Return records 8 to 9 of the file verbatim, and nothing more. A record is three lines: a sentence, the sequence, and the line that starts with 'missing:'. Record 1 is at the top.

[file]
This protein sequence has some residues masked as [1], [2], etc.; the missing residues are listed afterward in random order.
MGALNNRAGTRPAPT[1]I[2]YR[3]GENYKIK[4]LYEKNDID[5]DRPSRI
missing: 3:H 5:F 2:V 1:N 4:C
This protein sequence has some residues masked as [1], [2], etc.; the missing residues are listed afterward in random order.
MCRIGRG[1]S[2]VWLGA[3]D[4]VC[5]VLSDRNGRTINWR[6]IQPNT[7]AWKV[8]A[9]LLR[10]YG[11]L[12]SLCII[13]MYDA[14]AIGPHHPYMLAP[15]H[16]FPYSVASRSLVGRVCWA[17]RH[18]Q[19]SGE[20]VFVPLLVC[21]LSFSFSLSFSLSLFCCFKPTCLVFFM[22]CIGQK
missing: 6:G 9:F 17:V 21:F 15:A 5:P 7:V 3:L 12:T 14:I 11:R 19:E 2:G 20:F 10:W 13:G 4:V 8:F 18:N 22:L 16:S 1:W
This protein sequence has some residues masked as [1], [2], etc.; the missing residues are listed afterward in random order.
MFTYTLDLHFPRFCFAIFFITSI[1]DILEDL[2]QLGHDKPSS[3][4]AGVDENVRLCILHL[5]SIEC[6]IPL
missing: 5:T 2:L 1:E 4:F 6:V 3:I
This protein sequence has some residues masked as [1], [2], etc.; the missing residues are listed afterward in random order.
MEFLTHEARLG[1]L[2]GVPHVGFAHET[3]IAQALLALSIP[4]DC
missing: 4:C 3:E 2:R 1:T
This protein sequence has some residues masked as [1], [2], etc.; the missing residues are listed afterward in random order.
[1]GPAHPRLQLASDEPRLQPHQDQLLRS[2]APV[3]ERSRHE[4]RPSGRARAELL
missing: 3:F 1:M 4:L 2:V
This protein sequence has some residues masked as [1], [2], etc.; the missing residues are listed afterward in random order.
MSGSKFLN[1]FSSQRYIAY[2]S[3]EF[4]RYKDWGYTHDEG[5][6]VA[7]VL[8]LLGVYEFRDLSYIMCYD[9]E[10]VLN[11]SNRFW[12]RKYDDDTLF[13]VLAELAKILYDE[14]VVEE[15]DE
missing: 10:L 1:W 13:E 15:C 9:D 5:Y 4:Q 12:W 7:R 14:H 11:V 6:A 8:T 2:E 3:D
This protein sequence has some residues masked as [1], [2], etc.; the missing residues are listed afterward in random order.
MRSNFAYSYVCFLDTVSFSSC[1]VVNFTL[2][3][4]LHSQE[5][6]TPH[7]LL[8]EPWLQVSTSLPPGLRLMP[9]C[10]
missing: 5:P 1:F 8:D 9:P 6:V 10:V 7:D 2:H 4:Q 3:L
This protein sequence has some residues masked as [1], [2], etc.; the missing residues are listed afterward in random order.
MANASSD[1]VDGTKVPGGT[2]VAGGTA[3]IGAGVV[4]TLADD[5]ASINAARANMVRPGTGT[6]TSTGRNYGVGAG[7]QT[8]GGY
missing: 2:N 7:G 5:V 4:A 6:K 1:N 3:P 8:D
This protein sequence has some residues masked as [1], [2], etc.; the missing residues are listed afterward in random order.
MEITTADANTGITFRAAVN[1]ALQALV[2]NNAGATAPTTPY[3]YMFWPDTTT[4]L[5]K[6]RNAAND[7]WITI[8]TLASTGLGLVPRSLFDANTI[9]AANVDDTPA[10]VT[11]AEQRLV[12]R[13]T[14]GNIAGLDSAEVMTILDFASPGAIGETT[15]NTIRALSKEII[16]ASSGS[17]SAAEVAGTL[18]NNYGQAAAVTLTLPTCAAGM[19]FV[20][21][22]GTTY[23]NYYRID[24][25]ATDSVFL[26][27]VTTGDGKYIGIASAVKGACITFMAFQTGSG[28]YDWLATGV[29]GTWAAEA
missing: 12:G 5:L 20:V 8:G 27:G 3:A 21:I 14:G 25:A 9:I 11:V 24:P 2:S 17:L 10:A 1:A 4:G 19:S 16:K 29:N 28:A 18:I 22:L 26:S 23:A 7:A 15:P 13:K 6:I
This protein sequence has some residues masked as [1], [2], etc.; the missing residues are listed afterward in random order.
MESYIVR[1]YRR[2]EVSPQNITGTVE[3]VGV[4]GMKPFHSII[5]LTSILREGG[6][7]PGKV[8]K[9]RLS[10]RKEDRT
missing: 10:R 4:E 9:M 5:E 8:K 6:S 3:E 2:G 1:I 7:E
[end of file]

This protein sequence has some residues masked as [1], [2], etc.; the missing residues are listed afterward in random order.
MANASSD[1]VDGTKVPGGT[2]VAGGTA[3]IGAGVV[4]TLADD[5]ASINAARANMVRPGTGT[6]TSTGRNYGVGAG[7]QT[8]GGY
missing: 2:N 7:G 5:V 4:A 6:K 1:N 3:P 8:D
This protein sequence has some residues masked as [1], [2], etc.; the missing residues are listed afterward in random order.
MEITTADANTGITFRAAVN[1]ALQALV[2]NNAGATAPTTPY[3]YMFWPDTTT[4]L[5]K[6]RNAAND[7]WITI[8]TLASTGLGLVPRSLFDANTI[9]AANVDDTPA[10]VT[11]AEQRLV[12]R[13]T[14]GNIAGLDSAEVMTILDFASPGAIGETT[15]NTIRALSKEII[16]ASSGS[17]SAAEVAGTL[18]NNYGQAAAVTLTLPTCAAGM[19]FV[20][21][22]GTTY[23]NYYRID[24][25]ATDSVFL[26][27]VTTGDGKYIGIASAVKGACITFMAFQTGSG[28]YDWLATGV[29]GTWAAEA
missing: 12:G 5:L 20:V 8:G 27:G 3:A 21:I 14:G 25:A 9:I 11:V 24:P 2:S 17:L 10:A 1:A 4:G 19:S 16:K 29:N 28:A 18:I 22:L 26:S 23:A 7:A 15:P 13:K 6:I